The spirit of the Olympics

Brazil, the fifth-largest country in the world measured by both population and area, and has a rich cultural history. Part of it is Cachaca (pronounced ka-SHAH-sah) and caipirinha. And now the 2016 Summer Olympics in Rio de Janiero, which began with the opening ceremony, is poised to give the biggest shot in the arm to Brazil’s most popular alcoholic spirit: Cachaça. Brazil’s unique distillation of sugarcane juice into a clear liquor and national cocktail and are poised for the kind of worldwide exposure enjoyed by tequila after the 1968 Olympics in Mexico City and Australian wines after the 2000 Summer Games in Sydney.

Indeed, more than 217 million television viewers are expected to watch the Rio Games; 3.6 billion global viewers.

That’s tremendous potential interest in Brazilian culture, in which cachaça plays a large part.

“It’s a great platform to get more exposure for the category and the country,” said Thiago Camargo, co-founder of Yaguara Cachaça, maker of Brazil’s first blended white organic cachaça. “We’ll be able to ride that wave.”

Artisan cachaça brands such as Yaguara, Avuá, Novo Fogo and Leblon stand to gain most from new focus on the spirit because the companies are carving out a niche for premium cachaça.

“A new generation is discovering cachaça and everyone wants better, higher quality,” said Steve Luttmann, founder and president of Leblon Cachaça.

Luttmann added that cachaça is a way to enjoy Brazilian culture even if you can’t make it to the Rio Games.

“If you want a taste of Tuscany, try some Chianti,” he said. “For a lot of people we’re their first foot in the waters of Brazil. We’re Brazil in a bottle.”

Originally distilled sometime between 1516 and 1532, it was the first distilled beverage to be made in Latin America, before pisco and tequila, according to the Brazilian Institute of Cachaça. Cachaca, by definition, must be produced in Brazil with fresh sugarcane juice and contain alcohol by volume of 38 to 48 per cent. Rum can be made anywhere, and it’s usually made from molasses and distilled at higher percentages of alcohol by volume.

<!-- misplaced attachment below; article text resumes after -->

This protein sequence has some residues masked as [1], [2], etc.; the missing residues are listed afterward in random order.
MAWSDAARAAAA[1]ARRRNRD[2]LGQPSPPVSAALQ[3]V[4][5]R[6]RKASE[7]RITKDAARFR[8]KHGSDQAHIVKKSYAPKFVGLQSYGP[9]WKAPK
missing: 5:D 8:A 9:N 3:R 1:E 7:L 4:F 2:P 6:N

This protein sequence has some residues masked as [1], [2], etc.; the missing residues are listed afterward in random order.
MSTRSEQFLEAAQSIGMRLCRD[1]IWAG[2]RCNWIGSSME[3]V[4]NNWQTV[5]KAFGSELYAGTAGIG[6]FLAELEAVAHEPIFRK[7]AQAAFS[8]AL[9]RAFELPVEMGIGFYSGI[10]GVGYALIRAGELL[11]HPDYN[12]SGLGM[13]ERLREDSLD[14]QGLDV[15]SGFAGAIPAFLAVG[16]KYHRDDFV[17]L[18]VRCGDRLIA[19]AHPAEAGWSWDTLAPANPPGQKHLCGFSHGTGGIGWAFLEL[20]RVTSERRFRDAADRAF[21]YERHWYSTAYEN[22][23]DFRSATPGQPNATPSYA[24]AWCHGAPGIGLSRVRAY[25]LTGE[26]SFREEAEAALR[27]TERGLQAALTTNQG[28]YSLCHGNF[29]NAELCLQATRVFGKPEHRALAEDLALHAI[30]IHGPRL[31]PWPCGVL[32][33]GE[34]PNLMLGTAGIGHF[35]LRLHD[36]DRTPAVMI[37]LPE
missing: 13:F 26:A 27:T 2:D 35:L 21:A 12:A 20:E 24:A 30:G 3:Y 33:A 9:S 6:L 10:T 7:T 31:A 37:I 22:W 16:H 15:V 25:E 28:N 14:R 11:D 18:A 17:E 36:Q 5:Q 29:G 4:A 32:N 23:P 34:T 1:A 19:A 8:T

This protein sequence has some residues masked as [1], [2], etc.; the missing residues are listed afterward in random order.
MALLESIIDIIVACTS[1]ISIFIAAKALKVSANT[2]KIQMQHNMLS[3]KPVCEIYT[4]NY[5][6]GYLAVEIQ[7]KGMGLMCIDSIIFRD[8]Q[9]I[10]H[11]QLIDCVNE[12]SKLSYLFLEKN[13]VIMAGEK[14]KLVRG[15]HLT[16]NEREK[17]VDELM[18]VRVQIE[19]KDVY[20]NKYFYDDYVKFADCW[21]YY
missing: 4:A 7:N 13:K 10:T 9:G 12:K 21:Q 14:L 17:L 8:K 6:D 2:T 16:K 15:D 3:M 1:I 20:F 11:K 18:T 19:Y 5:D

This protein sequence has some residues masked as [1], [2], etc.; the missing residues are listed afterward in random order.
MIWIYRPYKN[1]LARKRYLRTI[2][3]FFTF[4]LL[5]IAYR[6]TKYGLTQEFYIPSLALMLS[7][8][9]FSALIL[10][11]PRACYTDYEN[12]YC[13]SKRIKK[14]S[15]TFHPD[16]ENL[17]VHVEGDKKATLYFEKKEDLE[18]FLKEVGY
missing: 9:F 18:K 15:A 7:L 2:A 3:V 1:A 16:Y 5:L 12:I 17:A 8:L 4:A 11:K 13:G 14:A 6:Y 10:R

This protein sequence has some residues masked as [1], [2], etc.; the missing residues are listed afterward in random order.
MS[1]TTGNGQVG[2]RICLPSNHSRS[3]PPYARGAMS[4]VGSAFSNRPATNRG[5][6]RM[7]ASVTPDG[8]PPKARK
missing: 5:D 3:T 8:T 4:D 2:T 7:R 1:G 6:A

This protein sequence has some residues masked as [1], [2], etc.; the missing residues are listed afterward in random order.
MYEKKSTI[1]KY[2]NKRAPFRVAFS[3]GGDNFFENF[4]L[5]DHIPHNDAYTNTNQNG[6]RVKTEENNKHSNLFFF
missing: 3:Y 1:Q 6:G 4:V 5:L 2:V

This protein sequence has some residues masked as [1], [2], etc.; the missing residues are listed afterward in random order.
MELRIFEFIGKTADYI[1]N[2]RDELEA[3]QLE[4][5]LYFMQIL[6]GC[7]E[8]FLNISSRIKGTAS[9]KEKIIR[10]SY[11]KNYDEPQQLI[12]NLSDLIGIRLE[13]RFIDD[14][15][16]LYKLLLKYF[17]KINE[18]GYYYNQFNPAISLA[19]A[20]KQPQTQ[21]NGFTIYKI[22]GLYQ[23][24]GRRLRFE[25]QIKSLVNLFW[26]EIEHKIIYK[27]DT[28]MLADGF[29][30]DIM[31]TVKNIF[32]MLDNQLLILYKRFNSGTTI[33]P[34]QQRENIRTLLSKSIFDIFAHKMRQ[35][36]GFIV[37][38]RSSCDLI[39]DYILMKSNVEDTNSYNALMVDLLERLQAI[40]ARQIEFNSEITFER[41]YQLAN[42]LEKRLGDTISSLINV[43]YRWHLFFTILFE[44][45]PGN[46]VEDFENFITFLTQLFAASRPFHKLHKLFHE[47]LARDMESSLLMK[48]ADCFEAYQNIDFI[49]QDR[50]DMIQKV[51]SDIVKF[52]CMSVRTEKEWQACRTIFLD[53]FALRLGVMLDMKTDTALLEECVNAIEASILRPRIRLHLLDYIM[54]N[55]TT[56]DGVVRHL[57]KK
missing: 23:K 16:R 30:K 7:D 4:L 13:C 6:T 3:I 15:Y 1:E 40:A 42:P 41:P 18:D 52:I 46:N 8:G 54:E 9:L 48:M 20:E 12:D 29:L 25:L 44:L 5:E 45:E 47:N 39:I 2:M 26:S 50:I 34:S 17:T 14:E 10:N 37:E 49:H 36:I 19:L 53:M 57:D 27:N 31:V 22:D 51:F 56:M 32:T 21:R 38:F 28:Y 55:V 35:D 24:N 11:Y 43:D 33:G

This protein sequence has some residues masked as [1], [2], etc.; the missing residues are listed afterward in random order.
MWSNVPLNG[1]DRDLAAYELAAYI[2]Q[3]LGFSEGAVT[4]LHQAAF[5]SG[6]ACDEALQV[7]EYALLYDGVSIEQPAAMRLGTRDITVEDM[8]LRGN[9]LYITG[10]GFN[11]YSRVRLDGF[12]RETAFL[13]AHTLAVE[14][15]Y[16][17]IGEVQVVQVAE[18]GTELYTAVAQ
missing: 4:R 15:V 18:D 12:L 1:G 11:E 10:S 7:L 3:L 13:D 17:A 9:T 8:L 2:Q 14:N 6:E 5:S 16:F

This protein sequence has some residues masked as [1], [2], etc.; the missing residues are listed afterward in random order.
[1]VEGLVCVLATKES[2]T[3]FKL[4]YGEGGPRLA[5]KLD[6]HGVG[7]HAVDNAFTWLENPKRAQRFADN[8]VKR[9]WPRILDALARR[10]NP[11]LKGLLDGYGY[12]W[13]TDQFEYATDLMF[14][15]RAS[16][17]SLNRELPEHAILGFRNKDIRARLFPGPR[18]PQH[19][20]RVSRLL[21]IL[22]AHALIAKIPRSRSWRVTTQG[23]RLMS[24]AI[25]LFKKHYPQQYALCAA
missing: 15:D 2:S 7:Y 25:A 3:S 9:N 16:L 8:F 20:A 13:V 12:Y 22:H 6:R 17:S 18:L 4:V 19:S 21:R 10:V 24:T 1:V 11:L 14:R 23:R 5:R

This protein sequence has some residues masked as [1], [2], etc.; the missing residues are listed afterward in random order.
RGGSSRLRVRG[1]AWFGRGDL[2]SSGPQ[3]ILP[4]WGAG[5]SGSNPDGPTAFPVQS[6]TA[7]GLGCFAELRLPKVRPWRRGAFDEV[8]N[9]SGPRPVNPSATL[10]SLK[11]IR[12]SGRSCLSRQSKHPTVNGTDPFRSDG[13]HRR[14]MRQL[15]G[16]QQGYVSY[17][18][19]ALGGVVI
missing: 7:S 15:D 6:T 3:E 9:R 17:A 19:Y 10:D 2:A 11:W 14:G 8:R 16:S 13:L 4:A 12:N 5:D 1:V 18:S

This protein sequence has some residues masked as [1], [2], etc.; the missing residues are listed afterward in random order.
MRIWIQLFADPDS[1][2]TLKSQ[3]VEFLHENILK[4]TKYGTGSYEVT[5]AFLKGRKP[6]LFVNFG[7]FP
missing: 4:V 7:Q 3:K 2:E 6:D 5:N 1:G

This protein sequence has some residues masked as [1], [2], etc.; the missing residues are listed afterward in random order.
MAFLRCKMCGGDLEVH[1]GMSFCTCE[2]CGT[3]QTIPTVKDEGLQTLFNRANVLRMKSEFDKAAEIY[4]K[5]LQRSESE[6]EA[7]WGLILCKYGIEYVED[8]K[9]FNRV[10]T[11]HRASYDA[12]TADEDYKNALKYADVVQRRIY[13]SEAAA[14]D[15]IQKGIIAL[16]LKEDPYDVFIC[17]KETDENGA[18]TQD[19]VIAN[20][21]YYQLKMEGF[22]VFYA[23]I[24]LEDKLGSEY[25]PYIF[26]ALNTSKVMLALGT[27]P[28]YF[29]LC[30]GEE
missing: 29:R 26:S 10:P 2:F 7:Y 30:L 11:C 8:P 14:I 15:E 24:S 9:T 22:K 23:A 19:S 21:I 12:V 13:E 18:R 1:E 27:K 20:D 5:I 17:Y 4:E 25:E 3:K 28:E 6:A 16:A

Much like Egyptian slaves drinking an early form of beer, cachaça was first regularly consumed 400 years ago, not by the moneyed landowners but by slaves from Africa who worked the Brazilian sugarcane fields. And while the beer rationed to the Egyptian slaves was arguably nutritional, the cachaça, which was also rationed to the African slaves, was a bleaker remedy, simply meant “to dull their pain and give them energy during their arduous work days.” In 1663, a sugar producer named João Fernando Vieira actually insisted his slaves “were only to begin a day’s work after they had drunk their daily ration of cachaça.” The term itself comes from what the African captives called “the foam that collected at the top of cauldrons” used to boil the cane. That early, rougher fermented product evolved into cachaça.

The U.S. formally recognized cachaca as a distinct product of Brazil in 2013 after the two countries signed a trade agreement (in exchange, Brazil recognized bourbon and Tennessee whiskey as distinctive U.S. Products).

The market for cachaca has steadily grown over the last decade, alongside the liquor industry’s targeting of U.S. consumers’ growing appreciation for premium rums.

Cachaça, Brazil’s national spirit, plays like a light rum with a kiss of tequila. It stars in some of the country’s most popular drinks, foremost in the caipirinha. This refreshing drink starts with good fresh limes cut into small wedges and muddled with sugar before being topped with ice and cachaça. If you prefer a sweeter cocktail, add some tropical fruit like passion fruit, mango or guava — a caipifruta. You could even spice it up with chile if you want to bring the heat and cool down at the same time.